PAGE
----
Sharing a passion for history and hardware

In 1967, David Gardner was introduced to the latest aviation technology through his work on Air Force’s Mirage, Sabre and Vampire fleet; technology he still works with today.

FILE PHOTO (2012): RAAF Museum Curator Dave Gardner speaks with Flying Officer Brett Aaker (left) and Squadron Leader Robert Sokol, pilots of the final C-130H Hercules flight to the RAAF Museum at Point Cook.

While Air Force now flies F-35As, fifth-generation technology, the aircraft that were leading edge in the post-Korean War period are now museum pieces in the RAAF Museum at Point Cook where Mr Gardner is the Air Force curator.

“When I left the Air Force to work in the RAAF Museum I was working on the F-111 so I’d seen the rise in technology from subsonic to supersonic,” Mr Gardner said.

“Being a technician working on those aircraft was very interesting, rewarding and it took me around the world.

“It was just one of those things I grew up with and I loved it.

“Previously as Museum director and now as the Air Force curator, I have never had any trouble getting out of bed to come to work.”

And millions of Australians who have visited the RAAF Museum at RAAF Base Point Cook, Victoria, have benefitted from decades of commitment by Mr Gardner and his team, with professional displays of the RAAF’s history from its creation to today.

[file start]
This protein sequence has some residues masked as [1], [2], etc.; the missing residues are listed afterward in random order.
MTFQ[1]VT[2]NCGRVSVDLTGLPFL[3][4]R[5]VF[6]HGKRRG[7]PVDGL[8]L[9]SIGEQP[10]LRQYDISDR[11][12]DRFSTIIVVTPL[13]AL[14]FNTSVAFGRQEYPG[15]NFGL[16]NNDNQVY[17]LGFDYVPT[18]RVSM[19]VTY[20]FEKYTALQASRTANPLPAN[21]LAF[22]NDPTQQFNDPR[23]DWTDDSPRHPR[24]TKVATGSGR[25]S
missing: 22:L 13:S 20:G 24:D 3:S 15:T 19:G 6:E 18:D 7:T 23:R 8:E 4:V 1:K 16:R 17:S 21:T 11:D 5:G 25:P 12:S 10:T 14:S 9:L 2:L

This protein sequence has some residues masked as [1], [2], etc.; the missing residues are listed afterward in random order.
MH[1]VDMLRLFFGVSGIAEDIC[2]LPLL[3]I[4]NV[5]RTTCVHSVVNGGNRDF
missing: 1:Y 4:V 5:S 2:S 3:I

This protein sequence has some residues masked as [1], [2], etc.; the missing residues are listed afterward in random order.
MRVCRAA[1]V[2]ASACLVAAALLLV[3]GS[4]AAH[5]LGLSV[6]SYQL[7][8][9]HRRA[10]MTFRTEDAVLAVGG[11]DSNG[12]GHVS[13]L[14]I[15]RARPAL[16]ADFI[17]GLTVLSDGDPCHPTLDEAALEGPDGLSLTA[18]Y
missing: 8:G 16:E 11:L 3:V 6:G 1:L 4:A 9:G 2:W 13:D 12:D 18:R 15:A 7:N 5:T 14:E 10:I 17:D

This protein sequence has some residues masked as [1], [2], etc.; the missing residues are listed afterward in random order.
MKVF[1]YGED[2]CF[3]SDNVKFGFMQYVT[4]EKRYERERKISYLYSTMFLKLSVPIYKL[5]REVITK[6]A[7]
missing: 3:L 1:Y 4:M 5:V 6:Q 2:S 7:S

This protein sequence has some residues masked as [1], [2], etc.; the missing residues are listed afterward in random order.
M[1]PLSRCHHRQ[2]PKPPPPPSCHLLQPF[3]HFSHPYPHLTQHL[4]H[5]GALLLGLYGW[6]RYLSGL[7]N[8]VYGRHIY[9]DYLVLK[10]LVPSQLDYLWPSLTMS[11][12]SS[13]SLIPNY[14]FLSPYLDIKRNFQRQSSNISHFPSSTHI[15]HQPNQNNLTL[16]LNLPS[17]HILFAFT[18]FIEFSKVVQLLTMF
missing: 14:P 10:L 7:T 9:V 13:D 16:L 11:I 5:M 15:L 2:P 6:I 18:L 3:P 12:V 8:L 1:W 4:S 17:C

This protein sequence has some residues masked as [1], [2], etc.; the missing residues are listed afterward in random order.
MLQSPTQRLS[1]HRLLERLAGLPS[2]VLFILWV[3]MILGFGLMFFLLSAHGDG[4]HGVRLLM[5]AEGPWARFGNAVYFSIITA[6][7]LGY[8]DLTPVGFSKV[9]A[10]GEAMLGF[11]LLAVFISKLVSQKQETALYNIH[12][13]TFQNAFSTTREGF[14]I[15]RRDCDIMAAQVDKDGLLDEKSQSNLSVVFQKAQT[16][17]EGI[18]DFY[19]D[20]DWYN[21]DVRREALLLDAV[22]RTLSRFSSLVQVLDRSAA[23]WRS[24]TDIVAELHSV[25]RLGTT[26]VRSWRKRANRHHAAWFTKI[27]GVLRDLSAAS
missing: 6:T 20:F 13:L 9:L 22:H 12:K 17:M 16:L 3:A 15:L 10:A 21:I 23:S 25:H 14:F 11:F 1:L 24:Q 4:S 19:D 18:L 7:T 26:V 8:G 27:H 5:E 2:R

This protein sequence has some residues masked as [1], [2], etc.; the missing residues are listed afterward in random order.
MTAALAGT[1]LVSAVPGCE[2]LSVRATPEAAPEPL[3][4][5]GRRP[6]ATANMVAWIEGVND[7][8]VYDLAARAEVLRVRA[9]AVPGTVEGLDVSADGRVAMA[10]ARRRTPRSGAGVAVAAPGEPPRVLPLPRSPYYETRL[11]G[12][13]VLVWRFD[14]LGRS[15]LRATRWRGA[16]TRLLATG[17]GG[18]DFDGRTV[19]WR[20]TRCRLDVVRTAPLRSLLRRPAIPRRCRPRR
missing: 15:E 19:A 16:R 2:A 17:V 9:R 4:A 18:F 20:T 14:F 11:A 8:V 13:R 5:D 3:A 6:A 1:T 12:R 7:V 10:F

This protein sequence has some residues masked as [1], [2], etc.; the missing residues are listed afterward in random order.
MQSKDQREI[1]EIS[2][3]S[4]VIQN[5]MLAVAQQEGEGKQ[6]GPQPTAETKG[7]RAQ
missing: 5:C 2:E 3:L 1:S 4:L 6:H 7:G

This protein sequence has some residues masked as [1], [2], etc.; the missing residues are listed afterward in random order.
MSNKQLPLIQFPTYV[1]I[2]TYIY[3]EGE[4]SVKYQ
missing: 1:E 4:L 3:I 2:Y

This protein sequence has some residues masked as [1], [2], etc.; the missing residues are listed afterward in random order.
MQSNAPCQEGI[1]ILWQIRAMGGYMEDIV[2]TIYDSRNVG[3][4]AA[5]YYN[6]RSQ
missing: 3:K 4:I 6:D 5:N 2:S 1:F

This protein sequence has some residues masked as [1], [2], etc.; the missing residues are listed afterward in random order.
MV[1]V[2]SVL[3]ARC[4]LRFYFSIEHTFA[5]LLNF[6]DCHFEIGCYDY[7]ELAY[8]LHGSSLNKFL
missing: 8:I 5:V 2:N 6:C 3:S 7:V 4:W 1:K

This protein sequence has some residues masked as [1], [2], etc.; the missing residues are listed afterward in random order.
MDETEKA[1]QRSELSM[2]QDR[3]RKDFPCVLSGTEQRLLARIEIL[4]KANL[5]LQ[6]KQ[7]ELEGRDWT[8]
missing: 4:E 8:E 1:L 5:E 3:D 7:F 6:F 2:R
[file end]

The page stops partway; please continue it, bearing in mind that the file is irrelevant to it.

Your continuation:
“Dad was in the Air Force and he served overseas in World War II,” Mr Gardner said.

When my brother, an Air Force cook, told me how wonderful the Air Force was, I decided to join.

“I just enjoyed Air Force life and going to work every day was simply great.

“Now as Air Force curator I find there is always something to do, something to fix, something to refine.

“I had worked on most of the aircraft in the museum when they were operational and I’ve worked on them since, looking after them in the museum and I’m quite proud of that fact.

“At the museum you have to stop and think ‘I’m not in the RAAF, I’m talking to someone who doesn’t know anything about the RAAF’; you’ve got to get the message across to people who walk in here to visit the museum so that they walk out of here knowing what the RAAF is all about.

“To do that, you’ve got to do it through the displays. Air Force will be 100 years old this year and the history is great.

“We’ve got to be proud of our history. You learn from history, if you don’t, you’ll fail.

“The displays have to be personal. You’ve got to get across that we’re not just a machine, we’re real people doing a real job and we like it.”

And Mr Gardner will leave behind a comprehensive story about real people, depicted in displays, of 100 years of Air Force service to the people of Australia.

A story, which, thanks to Mr Gardner and his team, will continue to be told at the RAAF Museum about an Air Force with an exemplary history of service, from aircraft of wood and paper to aircraft of supersonic capabilities.

Air Force will mark its centenary on March 31. For details, visit www.airforce.gov.au/100.

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2 thoughts on “Sharing a passion for history and hardware

  • 02/03/2021 at 3:06 pm